Permaculture Women’s Guild Permaculture Design Course

Enroll now! The whole PDC is only €500 before April 1, 2018!

Over the last years many friends have asked me where they can learn more about permaculture but so often time, transport and life commitments make attending a face to face course impossible. Finally I can recommend a way to learn permaculture that is flexible, affordable and presented by a wonderful team (including yours truly).

Learning about permaculture is one of the most simple, elegant and powerful ways to go beyond sustainability to design a beautiful, abundant, regenerative and resilient life.   I’m thrilled to have contributed a module to the Permaculture Women’s Guild Permaculture Design Course (PDC), an online PDC presented by women from over 13 different countries.

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This project exemplifies the permaculture principles of Earth Care, People Care and Fair Share.  As a collective we have developed an online permaculture course that expands on the core land-based curriculum to include advanced training in social and emotional design approaches. Each module includes hands on exercises and opportunities for further learning that will help you deepen your understanding of permaculture design and practice straight away.

Once you’ve enrolled in the course you’ll have lifetime access to the material and your course fee gives you up to one year to complete your final permaculture site design and be eligible for a Permaculture Design Certificate. As part of your €750 course fee* I’ll be dedicating 3 hours of personalised support and will provide final feedback on your final design and am available for additional support online, and where possible in person.PWGPDC announcements (1)

*Until April 1st, 2018 we’re offering access to the entire course for just €500. After this date or 100 students we’ll be raising the price to €750. This is a amazing opportunity to learn about permaculture and the ethics, tools and strategies to design your life, home and garden.  You can sign up for the course here.

Signs of Life (Instagram)

So many things to be happy about – grateful to be at home in Linz for the next 10 months and excited and nervous about what will emerge in Australia in the future. For now though since homecoming I’ve drunk a lot of herbal tea, baked bread after my mother’s recipe, set up a milk kefir ferment, made lentil soup, started fenugreek sprouts and started some hydro plugs with herbs and greens including parsley seeds from Gracetown. My antipodean homesickness is being moved by the Charles Massy book and I am very excited by the idea of native grasslands in home and pasture scale. Bring on regeneration and abundance for all! #permacultureathome #ilovemykitchen via Instagram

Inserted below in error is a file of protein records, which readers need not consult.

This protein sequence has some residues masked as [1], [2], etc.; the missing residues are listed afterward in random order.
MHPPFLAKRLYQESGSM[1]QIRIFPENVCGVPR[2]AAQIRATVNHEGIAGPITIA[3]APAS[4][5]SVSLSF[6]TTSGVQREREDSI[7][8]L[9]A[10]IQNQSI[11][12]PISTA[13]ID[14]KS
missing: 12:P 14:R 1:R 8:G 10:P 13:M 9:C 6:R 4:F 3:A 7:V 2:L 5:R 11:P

Signs of Life (Instagram)

Just added some more reading to my backpack for the bittersweet flight back to Austria. My final day in Perth was spent at the #futurefoodwa workshop in Fremantle with @themathscaptain. It was a really satisfying way to complete our reconnaissance of the south west and think about how we can contribute to the change that is emerging when we relocate to Western Australia in 2019. For now though, I am very much looking forward to reuniting with my current kitchen, cat and bed. #permacultureteaching #regenerativedesign #callofthereedwarbler via Instagram

Signs of Life (Instagram)

There’s a bunch of wild kittens hanging out on the edge of the national park near our brother-in-law’s. We’re pretty sure the mother cat was abandoned when the manager of the local cafe left town. We’ve managed to trap the first cat and will ask the ranger to collect it. As much as I love my own indoor cat, Seagull, this is one less native wren eating machine out in the scrub. #keepcatsindoors #neuteryourpets #desexyourpets via Instagram

Signs of Life (Instagram)

One of the absolute negatives about moving to regional Australia will be the increased reliance on motorised transport. Our target location around Margaret River seems to be _not_ cycle unfriendly, but still hazardous. There is a twice daily bus north to Perth, but only schoolbuses otherwise. Even if we are lucky enough to find a convenient location, in the longer term we will still be motor vehicle dependent in the greater scheme of things. Unless of course we or peak oil can totally change the dominant mode of Australian life?
Regardless, looking after what we’ve got is important and that means repairing Jaffa’s rust. Thanks to my brother for his old mining overalls. via Instagram